I’m a big fan of filmmaker Gurinder Chadha as well, the creator of the show. I love that Beecham House is partly filmed in the UK and India, the sets in the latter is especially sumptuous, all the costumes, set pieces, actors, etc. all lend to authenticity of the show. Not to mention the opulent house itself with its magnificent details. I love the diverse cast, too! I’ve been crushing on Tom Bateman for some time (he’s terrific in Vanity Fair) and here, his charismatic yet mysterious presence has proven himself ready to be a major leading man.

Glad to see Leo Suter once again after seeing him in Sanditon… thankfully he’s got more screen presence on this show as I had complained how wasted his talents was there. He’s proven to be a versatile actor as his character is quite different from Sanditon, but I definitely fancy him more as a bit of a rascal! The Indian actors are equally fascinating. Pallavi Sharda and Shriya Pilgaonkar are both stunning as two headstrong ladies who refuse to be a shrinking violet (I say that as the English woman named Violet here is a rather silly woman). I love Viveik Kalra in Blinded By The Light, here he’s playing the house caretaker who’s loyal to John Beecham. I hope to see more of him in future projects!

I might dedicate a blog post for this show, but for now, let’s just say it’s absolutely binge-worthy!


The Mayo Clinic: Faith – Hope – Science

If you like documentaries, here’s one you should check out. It’s particularly intriguing to me because I live just an hour away from Rochester where the Mayo clinic is, but given their impact all over the world, it’s worth learning about just how they got started. It’s truly inspiring stuff!


Yesterday I wanted to see something light and funny, so we watched The Secret Life of Pets 2 on Netflix. It wasn’t as funny as the original, but still entertaining for the most part. My favorite bit is the one with the farm shepherd dog Rooster voiced by Harrison Ford. He’s so perfect for the part, a grumpy, adventurous veteran who’s teaching the city dog Max on how to overcome fear.


Thanks to that TV Guide link, I can finally watch this show on SundanceNow!

A DISCOVERY OF WITCHES

Diana Bishop, historian and witch, accesses Ashmole 782 and knows she must solve its mysteries. She is offered help by the enigmatic Matthew Clairmont, but he’s a vampire and witches should never trust vampires.

 

It’s been around since 2018 and I remember really wanting to watch it when I saw the trailer… I mean hello, Matthew Goode!! 😍He sure makes one heck of a sexy vampire, oh la la! Interesting that the series about vampires and witches are set in the field of academia, Oxford University to be exact, and it’s actually filmed on location in various parts of the world… Oxfordshire, Scotland, and Venice. It’s definitely a great escapism for the time being since we cannot be physically traveling to any of those countries until this outbreak dies down.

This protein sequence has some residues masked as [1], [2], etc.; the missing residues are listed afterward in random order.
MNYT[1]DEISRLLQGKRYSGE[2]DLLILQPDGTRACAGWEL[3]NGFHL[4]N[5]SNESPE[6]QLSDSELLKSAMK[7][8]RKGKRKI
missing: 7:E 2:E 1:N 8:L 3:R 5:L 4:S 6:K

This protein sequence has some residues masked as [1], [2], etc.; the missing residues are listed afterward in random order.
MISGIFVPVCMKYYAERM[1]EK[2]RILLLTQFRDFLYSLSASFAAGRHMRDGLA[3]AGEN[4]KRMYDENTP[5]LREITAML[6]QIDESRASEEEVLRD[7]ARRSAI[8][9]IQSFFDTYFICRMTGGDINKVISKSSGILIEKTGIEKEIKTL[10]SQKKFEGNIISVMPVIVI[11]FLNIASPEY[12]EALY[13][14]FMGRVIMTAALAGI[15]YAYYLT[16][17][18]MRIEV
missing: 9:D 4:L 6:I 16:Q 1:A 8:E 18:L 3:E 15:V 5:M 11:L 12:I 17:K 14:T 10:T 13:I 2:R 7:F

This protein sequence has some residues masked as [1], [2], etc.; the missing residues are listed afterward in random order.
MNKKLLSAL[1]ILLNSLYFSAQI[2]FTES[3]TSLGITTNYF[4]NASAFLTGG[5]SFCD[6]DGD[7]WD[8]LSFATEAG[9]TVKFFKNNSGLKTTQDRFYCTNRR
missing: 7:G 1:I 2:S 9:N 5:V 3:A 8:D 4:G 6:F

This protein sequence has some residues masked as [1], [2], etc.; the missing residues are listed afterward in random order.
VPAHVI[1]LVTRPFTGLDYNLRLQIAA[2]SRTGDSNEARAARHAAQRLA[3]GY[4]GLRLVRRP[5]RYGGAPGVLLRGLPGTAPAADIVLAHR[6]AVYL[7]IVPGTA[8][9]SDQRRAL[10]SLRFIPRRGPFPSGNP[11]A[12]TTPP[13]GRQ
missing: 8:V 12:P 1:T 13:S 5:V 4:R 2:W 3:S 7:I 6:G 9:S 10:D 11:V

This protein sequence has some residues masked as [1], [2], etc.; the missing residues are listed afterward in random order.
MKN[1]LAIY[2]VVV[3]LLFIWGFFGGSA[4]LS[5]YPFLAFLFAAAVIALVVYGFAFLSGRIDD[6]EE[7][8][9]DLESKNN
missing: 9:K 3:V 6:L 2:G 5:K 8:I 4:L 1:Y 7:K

I quite like Aussie actress Teresa Palmer as well, interestingly enough the first time I saw her in was in Warm Bodies, a zombie comedy. She must have a thing for movies about the undead. She looks so much like Kristen Stewart too, and she’s on that massively popular vampire movies. Apparently this one is also based on a novel, The All Souls Trilogy, by a woman writer, Deborah Harkness. I wonder why they didn’t just keep that title, , rather than what the have now that’s so long and clunky.

I’ve seen four episodes so far as of today, and I like it more and more. Story-wise, there’s enough going for it to keep me watching… there’s the enigma and mystery surrounding the Congregation which is comprised of representations of demons, vampires and witches (though the person who takes care of the location is a human, ha!)… and these species live under some strict rules.

The acting is a bit uneven, but the two leads Goode and Palmer are great and they have a good chemistry. An important factor given the core of the story is a forbidden romance, a bit like Romeo + Juliet but with warring species, not just families. I do have some issues with directing choices and the use of modern songs that kind of cheapen the show a bit, it just doesn’t jibe with the elegance of the setting. Oh, and what’s with these vampires not being affected by sunlight or even Crucifixes, and they go about like humans in their daily activity… eating, drinking, playing with their cellphones, etc. Seems all too convenient to me since they can live for hundreds of years!

In any case, I have four more to go in season 1, and I just learned that season 2 has been greenlit but according to this article, they have wrapped filming. But given some of the filming is in Italy, there might be a major delay if they have to do some more shooting done over there given the Covid-19 situation.


So that’s just a sampling of what I’ve been watching the past week and a half… 

How about you? What have YOU been watching during self quarantine?

 

FlixChatter Review: OFFICIAL SECRETS (2019)

I’m glad I got to see this film on National Whistleblower Day last July. It was a very early screening to coincide with that day, which I think is appropriate as many whistleblowers are unsung heroes in my opinion, and they risked a lot to do what they do.